Something is going on here. Why does the mobile industry want us, the consumer, to develop its phones for them?
At the Wireless Innovations 2008 conference today in Redwood City, Calif., panelists predicted “radical changes to what customers expect and demand,” according to a Dow Jones report.
T-Mobile reps said its first Google-powered Android phone, due out in the fourth quarter, will be tailored to the consumer, and at the same time the consumer will tell the carriers what they want their mobile devices to do.
This will lead to an “avalanche” of innovation from consumers, panelists said.
As the Dow Jones report notes, “The time is ripe for innovators and start-ups to deliver what consumers want in new, possibly lucrative ways.”
At least four household-name companies are asking customers and third-party developers for input — Google, Apple, Nokia, and LG — and two of them (Apple and Nokia) are believed to have their acts together in the mobile space.
Google recently closed the first round of the Android Developer Challenge, in which Google will reward third-party developers for the best Android-powered applications. Google has set aside $10 million total to be awarded in two rounds. So far it has received 1,788 submissions from 70 countries.
Apple is boasting 200,000 developers have downloaded the iPhone software developers kit (SDK), which will be officially available for third-party application development in June. Additionally, venture capital firm Kleiner Perkins has formed the $100 million iFund for the development of iPhone applications.
Nokia, the world’s No. 1 handset manufacturer, has invited users to help the company shape products. To make its move into Internet services such as music and gaming, Nokia plans to use its large customer base as consultants. Not to be outdone, LG has formed the “Innovation Challenge”, asking consumers to design their dream phone and win cash.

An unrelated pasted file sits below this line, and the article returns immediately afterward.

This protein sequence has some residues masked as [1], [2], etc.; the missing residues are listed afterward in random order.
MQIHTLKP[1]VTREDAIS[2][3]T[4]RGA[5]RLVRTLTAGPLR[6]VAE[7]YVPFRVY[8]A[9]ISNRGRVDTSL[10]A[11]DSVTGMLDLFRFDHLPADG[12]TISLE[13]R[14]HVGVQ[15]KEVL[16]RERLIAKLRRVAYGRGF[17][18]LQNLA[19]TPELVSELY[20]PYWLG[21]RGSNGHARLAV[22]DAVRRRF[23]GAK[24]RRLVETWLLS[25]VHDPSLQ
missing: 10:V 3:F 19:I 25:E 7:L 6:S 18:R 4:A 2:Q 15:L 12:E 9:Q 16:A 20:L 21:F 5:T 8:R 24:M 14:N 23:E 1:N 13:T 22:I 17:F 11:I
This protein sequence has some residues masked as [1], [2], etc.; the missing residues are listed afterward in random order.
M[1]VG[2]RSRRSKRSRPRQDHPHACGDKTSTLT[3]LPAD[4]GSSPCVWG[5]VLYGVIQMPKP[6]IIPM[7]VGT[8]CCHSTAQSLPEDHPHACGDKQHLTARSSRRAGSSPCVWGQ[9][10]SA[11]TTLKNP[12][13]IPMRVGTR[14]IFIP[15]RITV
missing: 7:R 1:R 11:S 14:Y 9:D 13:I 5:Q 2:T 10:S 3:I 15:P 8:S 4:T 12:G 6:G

So what’s up? Why all the interest in consumers and third-party developers coming up with new applications for wireless devices? Shouldn’t the handset manufacturers, wireless carriers, and even infrastructure providers already know this?
Apparently not, judging by comments made at the wireless conference. Panelists speculated that video distribution, social networking, entertainment, enterprise solutions, and security will be the next “killer app”, just about covering all the possibilities.
It’s clear the handset manufacturers, carriers, and infrastructure providers have no idea what consumers will do with next generation handsets and networks. The iPhone has turned the industry upside down. Google’s Android is a wild card, promising all sorts of new innovation but will manufacturers deliver? And who knows what “open” networks from Verizon and AT&T will look like once they’re built in a few years.
So the mobile industry is asking us and getting applications cheap from third-party developers. It’s an unprecedented opportunity, but will they listen?
What do you think? What do you want to do on the next-generation mobile devices and networks?